Michelle, 33, started her range of products for natural hair in November 2015, and in less than two years of operation has gone from trying to break even to having distributors in France and Rwanda. She’s been on the fast-track to business success, which is what saw her recently launch a masterclass for aspiring entrepreneurs. Launched on September 28, the three-day series is aimed at teaching entrepreneurs how to make it in business, dream big, achieve big goals, and handle human resources as well as the supply and distribution of goods. The class will run every two months. Aside from running her companies – Marini Naturals and Brandvine Group, which is a public relations firm – Michelle is also a mentor with Safaricom’s youth initiative, Blaze, and a motivational speaker. We caught up with her to learn more about her business journey and this latest project.
What made you think of starting a masterclass? I believe that when you learn, you should teach. I have had many people teach me in my short journey in entrepreneurship, and I feel that it’s time to share what I have learnt with would-be entrepreneurs. At first, I had thought of holding classes more frequently, but because I still have to balance my other commitments, including running my business and having a personal life, I decided to run classes every two months. What is the class about and who’s your target? I have had people calling me up asking if the class is just for young entrepreneurs or if you can sign up your parent for it. I say the class is open to anyone with interest in running a business. The class costs Sh15,000 for the three sessions, which is really a small fee considering the kind of learning you’ll get. The fee is just to cover administration fees and the like. So will you be teaching all the classes? How many participants do you want per session? I have teamed up with a group of experienced people to lead the classes. I will teach some of the modules, such as going for gold and making your dreams come true. Other modules will be led by people with experience in different fields.
The classes will be held at Edulink International College in Nairobi, and there will be lecturers from the college who will take participants through modules, such as supply and distribution. I have also partnered with Chandaria Industries to run some modules. I want to have a maximum of 30 students per class. I want the classes to be intimate so we can get a chance to interact better. What are some of the challenges you’ve faced running a business? I hear people talk about finances a lot, and yes, it’s a big issue, but I would say managing the human resource element of a business is the toughest bit. Sorry to my employees, but yes, they can be difficult to manage at times. For finances, I have found partnering and working with my bank to be a very good experience. I hear a lot of times people saying that banks are snobbish, but that has not been my experience. Chase Bank has come on board to sponsor an element of my masterclass. Take us through your journey to starting Marini.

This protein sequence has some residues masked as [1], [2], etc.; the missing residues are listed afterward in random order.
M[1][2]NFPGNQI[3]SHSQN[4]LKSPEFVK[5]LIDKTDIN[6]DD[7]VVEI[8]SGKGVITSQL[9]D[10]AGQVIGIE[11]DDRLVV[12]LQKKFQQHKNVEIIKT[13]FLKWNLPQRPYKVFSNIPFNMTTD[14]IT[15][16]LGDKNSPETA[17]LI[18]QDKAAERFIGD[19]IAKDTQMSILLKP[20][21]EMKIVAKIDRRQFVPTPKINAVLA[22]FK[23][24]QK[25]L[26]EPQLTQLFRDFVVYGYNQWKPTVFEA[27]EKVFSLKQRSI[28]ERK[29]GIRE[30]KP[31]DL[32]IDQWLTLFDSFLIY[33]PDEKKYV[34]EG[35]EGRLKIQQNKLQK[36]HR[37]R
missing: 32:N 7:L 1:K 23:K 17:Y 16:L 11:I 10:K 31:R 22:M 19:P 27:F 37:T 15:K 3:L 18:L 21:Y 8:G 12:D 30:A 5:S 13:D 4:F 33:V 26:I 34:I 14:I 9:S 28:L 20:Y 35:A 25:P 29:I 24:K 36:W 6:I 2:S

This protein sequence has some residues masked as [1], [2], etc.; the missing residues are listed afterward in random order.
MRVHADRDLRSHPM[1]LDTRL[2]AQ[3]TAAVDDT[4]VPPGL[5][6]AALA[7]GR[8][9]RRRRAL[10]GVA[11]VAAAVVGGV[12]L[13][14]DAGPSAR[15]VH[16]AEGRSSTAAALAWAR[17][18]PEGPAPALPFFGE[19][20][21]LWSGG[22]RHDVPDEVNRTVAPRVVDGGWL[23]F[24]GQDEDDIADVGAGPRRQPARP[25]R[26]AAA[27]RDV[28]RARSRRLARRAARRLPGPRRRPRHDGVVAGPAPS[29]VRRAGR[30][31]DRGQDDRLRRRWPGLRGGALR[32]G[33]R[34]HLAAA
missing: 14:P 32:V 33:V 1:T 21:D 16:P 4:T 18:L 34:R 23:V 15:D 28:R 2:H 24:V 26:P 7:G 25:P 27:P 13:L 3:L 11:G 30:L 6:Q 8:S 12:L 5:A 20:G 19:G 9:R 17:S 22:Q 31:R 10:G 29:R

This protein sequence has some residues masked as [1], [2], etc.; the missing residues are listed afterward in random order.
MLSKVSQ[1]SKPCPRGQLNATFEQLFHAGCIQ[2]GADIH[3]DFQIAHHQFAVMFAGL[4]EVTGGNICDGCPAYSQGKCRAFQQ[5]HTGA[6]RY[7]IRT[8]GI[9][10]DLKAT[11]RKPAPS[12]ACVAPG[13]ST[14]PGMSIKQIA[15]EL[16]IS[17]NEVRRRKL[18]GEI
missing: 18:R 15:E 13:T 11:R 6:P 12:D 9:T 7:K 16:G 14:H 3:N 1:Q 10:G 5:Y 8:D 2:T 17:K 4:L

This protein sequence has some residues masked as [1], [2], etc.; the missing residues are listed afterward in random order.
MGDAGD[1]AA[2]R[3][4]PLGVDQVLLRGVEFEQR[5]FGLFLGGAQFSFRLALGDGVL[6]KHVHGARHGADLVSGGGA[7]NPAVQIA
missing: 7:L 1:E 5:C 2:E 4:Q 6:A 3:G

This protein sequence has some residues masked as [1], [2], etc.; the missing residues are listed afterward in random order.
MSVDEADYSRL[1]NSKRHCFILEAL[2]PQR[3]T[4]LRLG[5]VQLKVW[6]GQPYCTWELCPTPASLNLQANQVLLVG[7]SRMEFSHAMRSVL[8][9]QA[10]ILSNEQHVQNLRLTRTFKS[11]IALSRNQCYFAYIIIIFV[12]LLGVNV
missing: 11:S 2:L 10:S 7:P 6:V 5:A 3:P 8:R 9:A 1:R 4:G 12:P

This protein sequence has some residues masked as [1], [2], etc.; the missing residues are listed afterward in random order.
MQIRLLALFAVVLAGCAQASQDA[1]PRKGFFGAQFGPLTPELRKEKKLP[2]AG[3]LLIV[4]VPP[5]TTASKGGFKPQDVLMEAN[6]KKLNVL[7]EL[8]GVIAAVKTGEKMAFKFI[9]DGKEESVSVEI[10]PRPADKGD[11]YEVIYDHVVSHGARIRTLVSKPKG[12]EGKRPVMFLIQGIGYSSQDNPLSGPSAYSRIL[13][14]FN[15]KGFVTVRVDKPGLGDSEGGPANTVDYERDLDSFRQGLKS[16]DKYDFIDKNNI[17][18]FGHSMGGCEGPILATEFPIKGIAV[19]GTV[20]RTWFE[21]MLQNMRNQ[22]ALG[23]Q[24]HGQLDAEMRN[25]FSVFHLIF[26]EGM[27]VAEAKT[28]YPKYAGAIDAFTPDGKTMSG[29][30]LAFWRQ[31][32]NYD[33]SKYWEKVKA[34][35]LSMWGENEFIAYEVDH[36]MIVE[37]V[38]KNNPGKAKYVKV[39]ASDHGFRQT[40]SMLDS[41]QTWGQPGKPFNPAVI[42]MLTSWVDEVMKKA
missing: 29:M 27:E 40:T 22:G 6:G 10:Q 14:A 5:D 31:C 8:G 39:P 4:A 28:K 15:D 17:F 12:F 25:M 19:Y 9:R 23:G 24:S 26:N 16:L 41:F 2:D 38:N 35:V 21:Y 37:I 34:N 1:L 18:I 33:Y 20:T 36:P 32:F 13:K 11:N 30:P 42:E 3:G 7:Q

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In 2011, I worked as an account manager with Scanad Group and was doing other branding projects through my company, Brandvine Group. But in 2012, something happened that changed my life forever. During one of his routine checkups, my father Edward Ntalami was diagnosed with cancer. This shocked me because my dad was a very healthy man. He ate right and kept fit. The next two years were an emotionally draining and trying time for me. In 2013, I shaved my hair in solidarity with my father. I struggled to find products suitable for my natural hair and ended up shipping in products to supplement the ones I was preparing at home in my kitchen. And then? When people saw my hair, they would say it looks healthy and they asked me what products I used. I realised there was a gap in the natural hair market and that was the beginning of what would become the Marini Naturals hair care range. I ran the idea by my dad and he told me: “I don’t know what Marini means, but it sounds like a woman’s hair will grow very long if she uses a product by that name.”
In November 2014, while studying for my master’s degree in Italy, I got the dreadful call that my dad had passed away. Is that when you started your business? Yes, I made drastic changes to my life, including what I ate and the friends I kept and I had new focus. I then decided to make the Marini idea come to life. I partnered with my former colleague at Scanad and best friend Niyati Patel to start production. After making a few samples, I rounded up a group of friends to test them and the response was overwhelming. People were so supportive. We ran out of products and had to quickly make more orders. That’s when I realised I was on to something and I put in more effort. When did Marini officially launch? In November 19, 2015, on the anniversary of my dad’s death. Do you think the naturalista movement is just a fad? Is your business sustainable? No, it’s not a fad. It’s here to stay because women have realised natural hair is healthy. To those people who say natural hair is unprofessional, it’s like saying my dark skin is unprofessional. This is what I was born with. As long as it’s clean and well maintained, there should be no problem. I mean, are we saying it is more professional to have permed hair even if it’s dirty and full of dandruff?